While a merger between the two smaller telecommunications players Cell C and Telkom's 8ta was not tabled, Cell C CEO Alan Knott-Craig said that consolidating with another, preferably local, company made sense.
The consolidation of two smaller telecommunications players into a stronger and bigger third operator would provide enough scale to compete better with MTN and Vodacom, while pushing down prices for consumers.
He noted that when an operator reduced prices, citing Cell C’s dramatic tariff reduction to a standard 99c a minute locally and to 50 other countries regardless of the network or time of day, margins become thinner.
“You need scale to drop prices and compete effectively. You can get scale by growing the business over the next three or four years, or you can try and achieve it quicker, and there is only one way [to do that] – consolidation,” he explained.
Responding to questions surrounding the 8ta-Cell C merger speculation, Knott-Craig told Engineering News Online that a potential merger with Telkom’s mobile arm would have “huge” benefits and balance the two parties’ shortfalls.
He commented that 8ta was a good company, with good assets, while Cell C, with its own expansive network, had gained some traction with the group hitting the ten-million subscriber mark this week.
Further, the government was examining options for Telkom after Cabinet rejected a potential strategic deal wherein South Korean firm KT Corp offered R2.6-billion for a 20% stake in the South African telecommunications group in June.
“The KT Corp deal was never going to be a good deal and they were dead right to dump that one,” he said, adding that no advantages would have been gained from the deal.
Knott-Craig was not concerned about government being a barrier to any new deal, particularly with a local company, saying that the State did not actually interfere as much as people believed.
However, he reaffirmed that any decision on a potential Cell C merger – locally or internationally – would need to be approved by its shareholders.
Dubai-based Oger Telecom holds a 60% direct shareholding in Cell C, as well as 15% indirect shareholding through its wholly owned subsidiary Lanun Securities. Black economic-empowerment partner CellSaf owns the remaining 25%.
No talks have been initiated, but if faced with a potential deal, Knott-Craig would prefer to partner with a local company.
Meanwhile, Knott-Craig stressed that the roll-out of long-term evolution (LTE) needed to be a national, collaborative effort if the industry was to deliver a fast, efficient and affordable LTE network to its consumers.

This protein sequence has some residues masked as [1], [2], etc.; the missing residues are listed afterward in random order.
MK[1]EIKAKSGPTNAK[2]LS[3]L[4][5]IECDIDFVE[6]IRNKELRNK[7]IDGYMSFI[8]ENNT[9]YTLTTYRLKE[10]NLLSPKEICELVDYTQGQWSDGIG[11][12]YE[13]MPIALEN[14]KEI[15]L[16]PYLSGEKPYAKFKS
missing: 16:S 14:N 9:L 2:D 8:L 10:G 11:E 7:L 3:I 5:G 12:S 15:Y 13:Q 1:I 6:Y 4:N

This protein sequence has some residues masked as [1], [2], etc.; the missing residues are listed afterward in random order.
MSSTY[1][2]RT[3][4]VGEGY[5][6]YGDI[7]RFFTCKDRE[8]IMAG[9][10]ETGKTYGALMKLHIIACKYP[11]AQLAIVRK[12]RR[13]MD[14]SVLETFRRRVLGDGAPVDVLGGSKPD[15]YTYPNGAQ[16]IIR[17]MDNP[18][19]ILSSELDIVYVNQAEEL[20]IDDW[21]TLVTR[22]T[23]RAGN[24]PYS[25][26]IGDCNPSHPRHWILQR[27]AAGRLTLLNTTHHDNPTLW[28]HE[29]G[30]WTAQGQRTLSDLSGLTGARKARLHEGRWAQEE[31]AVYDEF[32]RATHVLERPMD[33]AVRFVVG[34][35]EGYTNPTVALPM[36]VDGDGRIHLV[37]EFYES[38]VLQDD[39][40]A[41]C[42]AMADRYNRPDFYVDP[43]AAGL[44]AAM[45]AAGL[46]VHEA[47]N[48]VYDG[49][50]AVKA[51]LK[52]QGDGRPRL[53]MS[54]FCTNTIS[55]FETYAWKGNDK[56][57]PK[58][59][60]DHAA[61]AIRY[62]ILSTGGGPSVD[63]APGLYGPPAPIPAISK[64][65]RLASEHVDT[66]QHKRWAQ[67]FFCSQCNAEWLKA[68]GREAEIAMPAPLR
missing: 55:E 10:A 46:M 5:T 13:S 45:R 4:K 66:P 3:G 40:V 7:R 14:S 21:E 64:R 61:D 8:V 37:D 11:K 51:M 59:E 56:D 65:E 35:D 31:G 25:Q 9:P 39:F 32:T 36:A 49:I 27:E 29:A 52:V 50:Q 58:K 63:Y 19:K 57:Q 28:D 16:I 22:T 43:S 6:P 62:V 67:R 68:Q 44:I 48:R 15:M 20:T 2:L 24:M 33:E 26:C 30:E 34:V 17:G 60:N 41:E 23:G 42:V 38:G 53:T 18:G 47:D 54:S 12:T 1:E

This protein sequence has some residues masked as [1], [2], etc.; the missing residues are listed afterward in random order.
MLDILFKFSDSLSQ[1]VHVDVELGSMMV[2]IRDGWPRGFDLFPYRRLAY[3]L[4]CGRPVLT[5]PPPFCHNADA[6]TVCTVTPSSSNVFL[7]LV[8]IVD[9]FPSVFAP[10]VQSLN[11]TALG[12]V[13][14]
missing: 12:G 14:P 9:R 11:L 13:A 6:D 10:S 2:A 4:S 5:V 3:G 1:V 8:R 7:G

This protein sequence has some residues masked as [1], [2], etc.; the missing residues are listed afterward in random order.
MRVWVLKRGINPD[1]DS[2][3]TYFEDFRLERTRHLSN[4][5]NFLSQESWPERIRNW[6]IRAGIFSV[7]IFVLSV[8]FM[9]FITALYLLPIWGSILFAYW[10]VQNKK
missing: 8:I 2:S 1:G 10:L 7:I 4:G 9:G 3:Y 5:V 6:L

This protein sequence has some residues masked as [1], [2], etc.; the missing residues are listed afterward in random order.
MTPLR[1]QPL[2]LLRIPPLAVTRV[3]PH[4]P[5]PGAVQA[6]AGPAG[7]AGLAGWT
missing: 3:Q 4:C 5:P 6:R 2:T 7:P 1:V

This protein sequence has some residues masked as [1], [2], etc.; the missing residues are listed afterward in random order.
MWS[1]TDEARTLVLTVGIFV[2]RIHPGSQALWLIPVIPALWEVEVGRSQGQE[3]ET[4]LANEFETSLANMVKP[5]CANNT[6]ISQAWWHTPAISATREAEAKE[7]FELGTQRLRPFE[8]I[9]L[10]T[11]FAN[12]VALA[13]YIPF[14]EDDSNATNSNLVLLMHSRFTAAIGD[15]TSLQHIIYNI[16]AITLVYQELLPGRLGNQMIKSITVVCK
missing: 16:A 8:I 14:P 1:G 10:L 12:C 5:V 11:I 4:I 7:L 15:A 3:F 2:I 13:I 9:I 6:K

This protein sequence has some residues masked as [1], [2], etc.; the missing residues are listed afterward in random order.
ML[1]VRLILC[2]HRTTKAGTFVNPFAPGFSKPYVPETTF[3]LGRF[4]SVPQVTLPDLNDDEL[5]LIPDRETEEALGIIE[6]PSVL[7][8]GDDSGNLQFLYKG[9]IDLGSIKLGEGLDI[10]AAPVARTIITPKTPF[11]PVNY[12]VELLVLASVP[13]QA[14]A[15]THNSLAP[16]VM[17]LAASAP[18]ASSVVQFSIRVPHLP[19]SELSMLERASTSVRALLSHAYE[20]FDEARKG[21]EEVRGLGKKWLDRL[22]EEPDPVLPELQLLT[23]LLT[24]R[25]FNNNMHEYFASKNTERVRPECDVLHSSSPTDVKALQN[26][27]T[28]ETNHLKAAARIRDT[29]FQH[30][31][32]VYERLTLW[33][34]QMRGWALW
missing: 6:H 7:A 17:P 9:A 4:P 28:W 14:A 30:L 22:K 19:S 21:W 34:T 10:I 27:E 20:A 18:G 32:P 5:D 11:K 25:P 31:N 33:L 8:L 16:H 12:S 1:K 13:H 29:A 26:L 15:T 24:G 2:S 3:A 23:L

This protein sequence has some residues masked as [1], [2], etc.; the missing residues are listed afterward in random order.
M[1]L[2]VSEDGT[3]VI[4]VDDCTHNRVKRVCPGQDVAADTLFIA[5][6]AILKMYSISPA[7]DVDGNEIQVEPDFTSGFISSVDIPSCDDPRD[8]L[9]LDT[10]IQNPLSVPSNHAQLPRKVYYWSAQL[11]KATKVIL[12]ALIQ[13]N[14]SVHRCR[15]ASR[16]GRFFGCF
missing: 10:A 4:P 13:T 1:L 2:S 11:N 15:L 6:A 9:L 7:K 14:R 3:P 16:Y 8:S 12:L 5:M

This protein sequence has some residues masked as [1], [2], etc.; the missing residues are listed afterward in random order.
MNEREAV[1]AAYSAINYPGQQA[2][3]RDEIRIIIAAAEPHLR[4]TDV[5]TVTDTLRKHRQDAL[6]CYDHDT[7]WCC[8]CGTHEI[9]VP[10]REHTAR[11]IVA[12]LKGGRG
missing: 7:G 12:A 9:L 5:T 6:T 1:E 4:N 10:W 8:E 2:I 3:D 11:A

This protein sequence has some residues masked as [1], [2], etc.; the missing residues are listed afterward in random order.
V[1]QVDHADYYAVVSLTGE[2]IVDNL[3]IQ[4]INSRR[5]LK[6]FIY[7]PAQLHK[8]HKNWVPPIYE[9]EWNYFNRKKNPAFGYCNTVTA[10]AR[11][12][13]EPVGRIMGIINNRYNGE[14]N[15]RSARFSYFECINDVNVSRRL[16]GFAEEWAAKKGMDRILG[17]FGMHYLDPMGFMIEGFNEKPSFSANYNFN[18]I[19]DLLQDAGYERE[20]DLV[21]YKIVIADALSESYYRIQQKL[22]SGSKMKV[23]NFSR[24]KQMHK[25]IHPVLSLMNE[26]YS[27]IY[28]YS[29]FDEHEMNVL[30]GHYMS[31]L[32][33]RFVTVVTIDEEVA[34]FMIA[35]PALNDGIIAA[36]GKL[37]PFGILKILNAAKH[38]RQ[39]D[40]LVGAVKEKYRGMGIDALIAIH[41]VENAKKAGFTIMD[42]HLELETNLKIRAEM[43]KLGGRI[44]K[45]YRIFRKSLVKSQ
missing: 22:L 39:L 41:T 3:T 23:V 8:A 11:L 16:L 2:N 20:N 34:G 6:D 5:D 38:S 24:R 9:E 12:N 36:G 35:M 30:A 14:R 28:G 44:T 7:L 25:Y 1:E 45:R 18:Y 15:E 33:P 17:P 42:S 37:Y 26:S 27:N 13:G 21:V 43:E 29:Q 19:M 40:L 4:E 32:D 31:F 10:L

All the operators were working on their own roll-out of an LTE network, which he said was a good marketing ploy; but even though Cell C was in the better position, with the least number of customers and same amount of spectrum, it was still not the correct way of rolling out technology and lowering the costs.
“The operators are talking about activating hundred’s of sites out of a network of thousands of base stations, and they are built in high data-use areas, where many will jump at LTE, further reducing the [broadband] speed and possibly turning [customers] off the technology,” he explained.
The insufficient, slow roll-out of fibre connections to LTE-capable base stations, as well as limited spectrum and LTE devices and high costs – both to the consumer and operator, would hamper the performance and development of the latest broadband technology.
He believed that the industry, in a consortium, should develop one national LTE network, instead of four individual networks, and introduce the competition, in excess of 200 possible LTE service providers, for instance, on a regulated wholesale network.
This would result in a more personalised service and better quality for consumers, a properly built network and the efficient use of the right spectrum, which would not need to be divided and auctioned, and would lower the capital investment for operators.
Further, progressing to LTE Advanced on one network would be far easier and cheaper than on four different networks, Knott-Craig pointed out.
LTE Advanced specifications were close to completion and testable systems could be ready as early as 2013, becoming a reality in 2014.
He believed that the one national, wholesale network, assuming maximum footprint, which included rural coverage and a widely spread out network, would cost about R10-billion and take less than a year to build.
Edited by: Mariaan Webb
Creamer Media Senior Researcher and Deputy Editor Online
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